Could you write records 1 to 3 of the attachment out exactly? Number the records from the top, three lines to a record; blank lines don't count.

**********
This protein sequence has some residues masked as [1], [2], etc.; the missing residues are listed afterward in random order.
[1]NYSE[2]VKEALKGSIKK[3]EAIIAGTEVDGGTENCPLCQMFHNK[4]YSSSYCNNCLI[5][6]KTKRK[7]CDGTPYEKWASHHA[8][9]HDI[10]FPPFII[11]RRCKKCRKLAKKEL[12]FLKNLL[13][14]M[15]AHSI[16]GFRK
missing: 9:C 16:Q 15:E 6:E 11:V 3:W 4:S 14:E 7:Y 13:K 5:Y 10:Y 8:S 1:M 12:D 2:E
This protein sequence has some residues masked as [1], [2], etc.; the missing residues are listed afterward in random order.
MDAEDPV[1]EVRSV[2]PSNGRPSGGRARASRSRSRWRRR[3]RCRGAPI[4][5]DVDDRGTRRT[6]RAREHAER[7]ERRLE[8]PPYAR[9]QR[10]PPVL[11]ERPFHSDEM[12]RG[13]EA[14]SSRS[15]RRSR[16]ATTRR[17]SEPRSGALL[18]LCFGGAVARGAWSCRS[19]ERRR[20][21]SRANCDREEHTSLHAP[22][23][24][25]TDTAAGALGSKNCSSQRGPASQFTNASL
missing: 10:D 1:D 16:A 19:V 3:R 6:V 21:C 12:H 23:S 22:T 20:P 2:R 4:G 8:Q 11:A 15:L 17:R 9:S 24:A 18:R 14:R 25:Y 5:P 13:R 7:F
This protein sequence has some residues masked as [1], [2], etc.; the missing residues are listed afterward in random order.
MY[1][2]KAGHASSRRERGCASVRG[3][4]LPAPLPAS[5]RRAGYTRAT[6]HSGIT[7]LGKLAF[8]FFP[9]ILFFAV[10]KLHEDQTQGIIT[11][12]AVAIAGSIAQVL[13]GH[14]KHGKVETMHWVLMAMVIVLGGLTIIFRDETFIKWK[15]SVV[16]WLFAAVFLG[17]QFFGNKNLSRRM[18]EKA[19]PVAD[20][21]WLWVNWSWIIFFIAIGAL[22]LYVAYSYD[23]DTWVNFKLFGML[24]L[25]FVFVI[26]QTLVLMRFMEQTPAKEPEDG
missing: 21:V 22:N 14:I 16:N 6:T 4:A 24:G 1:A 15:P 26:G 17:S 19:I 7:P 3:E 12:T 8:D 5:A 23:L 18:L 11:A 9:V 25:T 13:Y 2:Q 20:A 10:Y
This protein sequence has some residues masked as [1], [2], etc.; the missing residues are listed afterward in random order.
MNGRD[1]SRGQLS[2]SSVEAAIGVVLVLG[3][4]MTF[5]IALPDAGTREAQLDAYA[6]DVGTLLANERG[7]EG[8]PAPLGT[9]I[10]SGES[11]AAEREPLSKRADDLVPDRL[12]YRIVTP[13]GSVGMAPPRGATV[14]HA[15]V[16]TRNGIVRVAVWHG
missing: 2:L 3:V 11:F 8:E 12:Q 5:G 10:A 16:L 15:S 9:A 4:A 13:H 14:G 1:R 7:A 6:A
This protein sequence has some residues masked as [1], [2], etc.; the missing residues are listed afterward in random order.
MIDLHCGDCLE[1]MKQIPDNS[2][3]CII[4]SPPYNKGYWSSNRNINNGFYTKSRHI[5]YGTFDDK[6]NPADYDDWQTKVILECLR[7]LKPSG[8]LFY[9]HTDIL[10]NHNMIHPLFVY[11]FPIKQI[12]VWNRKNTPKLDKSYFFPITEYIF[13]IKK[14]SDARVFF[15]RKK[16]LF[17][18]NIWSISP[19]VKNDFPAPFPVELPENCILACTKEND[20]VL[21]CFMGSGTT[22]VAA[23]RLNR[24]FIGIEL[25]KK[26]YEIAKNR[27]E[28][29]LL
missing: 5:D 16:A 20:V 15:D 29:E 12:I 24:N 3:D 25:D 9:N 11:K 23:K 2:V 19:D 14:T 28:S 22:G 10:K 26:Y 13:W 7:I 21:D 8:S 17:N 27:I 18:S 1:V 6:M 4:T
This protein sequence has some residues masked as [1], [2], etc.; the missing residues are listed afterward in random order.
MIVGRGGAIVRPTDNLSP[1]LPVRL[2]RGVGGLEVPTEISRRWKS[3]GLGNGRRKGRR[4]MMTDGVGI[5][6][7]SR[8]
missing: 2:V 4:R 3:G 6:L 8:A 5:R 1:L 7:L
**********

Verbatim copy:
This protein sequence has some residues masked as [1], [2], etc.; the missing residues are listed afterward in random order.
[1]NYSE[2]VKEALKGSIKK[3]EAIIAGTEVDGGTENCPLCQMFHNK[4]YSSSYCNNCLI[5][6]KTKRK[7]CDGTPYEKWASHHA[8][9]HDI[10]FPPFII[11]RRCKKCRKLAKKEL[12]FLKNLL[13][14]M[15]AHSI[16]GFRK
missing: 9:C 16:Q 15:E 6:E 11:V 3:W 4:S 14:E 7:Y 13:K 5:Y 10:Y 8:S 1:M 12:D 2:E
This protein sequence has some residues masked as [1], [2], etc.; the missing residues are listed afterward in random order.
MDAEDPV[1]EVRSV[2]PSNGRPSGGRARASRSRSRWRRR[3]RCRGAPI[4][5]DVDDRGTRRT[6]RAREHAER[7]ERRLE[8]PPYAR[9]QR[10]PPVL[11]ERPFHSDEM[12]RG[13]EA[14]SSRS[15]RRSR[16]ATTRR[17]SEPRSGALL[18]LCFGGAVARGAWSCRS[19]ERRR[20][21]SRANCDREEHTSLHAP[22][23][24][25]TDTAAGALGSKNCSSQRGPASQFTNASL
missing: 10:D 1:D 16:A 19:V 3:R 6:V 21:C 12:H 23:S 22:T 20:P 2:R 4:G 8:Q 11:A 15:L 17:R 9:S 24:A 18:R 14:R 25:Y 5:P 13:R 7:F
This protein sequence has some residues masked as [1], [2], etc.; the missing residues are listed afterward in random order.
MY[1][2]KAGHASSRRERGCASVRG[3][4]LPAPLPAS[5]RRAGYTRAT[6]HSGIT[7]LGKLAF[8]FFP[9]ILFFAV[10]KLHEDQTQGIIT[11][12]AVAIAGSIAQVL[13]GH[14]KHGKVETMHWVLMAMVIVLGGLTIIFRDETFIKWK[15]SVV[16]WLFAAVFLG[17]QFFGNKNLSRRM[18]EKA[19]PVAD[20][21]WLWVNWSWIIFFIAIGAL[22]LYVAYSYD[23]DTWVNFKLFGML[24]L[25]FVFVI[26]QTLVLMRFMEQTPAKEPEDG
missing: 21:V 22:N 14:I 16:N 6:T 4:A 24:G 1:A 15:P 26:G 17:S 19:I 7:P 3:E 12:T 8:D 5:A 23:L 18:L 11:A 9:V 25:T 13:Y 2:Q 20:A 10:Y